Starts: 14-May-09 10:23 p.m. GMT
Ends: 13-Jun-09 10:23 p.m. GMT
Award 1: $600
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We are looking for a talented designer to create a compelling and manageable visual presence for Duke University's Online Discourse website along with a user-friendly interface.
The Duke Online Discourse Project Website
The Duke Online Discourse website will serve the public and private needs of its participants as the project works towards serving the greater online community. The site, implemented through Ning at http://dukediscourse.ning.com, will function as a clearinghouse of information about the project to the general public. It will contain a repository of publications crucial to an understanding of online discourse. The site will be used to publicize events and publications related to the project. The discourse project site will also provide internal participants with electronic forums while facilitating collaboration on research and publication documents.
We are looking for talented designers or would-be-designers to create an effective visual and interactive presence for our Ning-based site. We are specifically seeking a fully functional and reusable Ning skin that incorporates a look and feel for the project. The skin must demonstrate a look for the site that includes fully functional interactive elements (links, menus, etc.). It must make effective use of visual elements, including carefully selected images, graphics, fonts, colors, layout, and interactive menus. Innovative use of multidocument data visualization interface elements is encouraged. Surprise us. Show us what you think this project means.
About the Duke Online Discourse Project: Free Speech, Civility and Accountability
The right to free speech is codified both nationally and internationally. It is a part of the UN Universal Declaration of Human Rights as well as national constitutions. Under these conditions, people have the right to say what they want and, in some circumstances, also have the right to receive the information they want. There is no question that the Internet has encouraged this type of expression. Most interpretations of free speech rights are tempered by the understanding that there are times when it can - and should - be constrained. In the 1919 ruling Schenk v. United States, US Supreme Court Justice Oliver Wendell Holmes said free speech would not protect someone from "falsely shouting fire in a theatre and causing a panic."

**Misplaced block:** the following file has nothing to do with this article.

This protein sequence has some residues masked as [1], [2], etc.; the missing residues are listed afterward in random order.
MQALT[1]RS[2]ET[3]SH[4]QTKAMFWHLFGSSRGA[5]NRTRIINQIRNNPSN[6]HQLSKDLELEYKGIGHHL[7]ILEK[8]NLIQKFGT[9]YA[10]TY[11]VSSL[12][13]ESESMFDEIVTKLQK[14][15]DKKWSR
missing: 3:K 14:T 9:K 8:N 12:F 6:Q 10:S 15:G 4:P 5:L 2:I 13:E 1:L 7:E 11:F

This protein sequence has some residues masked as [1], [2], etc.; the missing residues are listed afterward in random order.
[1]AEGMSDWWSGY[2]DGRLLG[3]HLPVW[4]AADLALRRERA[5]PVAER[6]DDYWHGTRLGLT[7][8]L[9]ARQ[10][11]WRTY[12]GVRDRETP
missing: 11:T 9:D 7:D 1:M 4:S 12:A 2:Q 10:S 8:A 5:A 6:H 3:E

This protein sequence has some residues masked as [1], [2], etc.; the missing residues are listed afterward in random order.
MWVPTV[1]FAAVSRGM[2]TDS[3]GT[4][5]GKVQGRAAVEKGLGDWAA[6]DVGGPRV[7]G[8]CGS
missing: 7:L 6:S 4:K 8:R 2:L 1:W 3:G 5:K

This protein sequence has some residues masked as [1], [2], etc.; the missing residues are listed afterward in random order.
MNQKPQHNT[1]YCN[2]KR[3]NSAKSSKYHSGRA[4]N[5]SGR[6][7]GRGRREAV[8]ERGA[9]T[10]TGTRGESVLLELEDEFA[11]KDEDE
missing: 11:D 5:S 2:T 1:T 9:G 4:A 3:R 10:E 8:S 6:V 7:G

The Duke Online Discourse project is creating a full research agenda from as many different perspectives as possible in order to identify leading questions regarding the tensions between online speech, civility, and accountability on the Internet. The Project will work with policy makers, academics, and public authorities to generate research findings utilizing a variety of disciplinary and interdisciplinary approaches. Sociology, law, politics and policy, linguistics, languages, media and journalism, literature, business, cultural studies, and visual studies, are a few of the core fields involved in the project.
In order to identify core challenges and research results, the Duke Online Discourse project will host a series of talks, design and commission research projects, and produce a book on the topic. The project's members and board of advisors number among some of the most influential thinkers in the world. These participants span a wide array of fields, disciplines, and pursuits, from influential corporate leaders to legal scholars, historians, economists, computer scientists, ethicists, political scientists and even student leaders. Organizations represented in the project include Red Hat, The Washington Post, MSNBC, Duke University, Elon University, North Carolina Central, NC State and Creative Commons.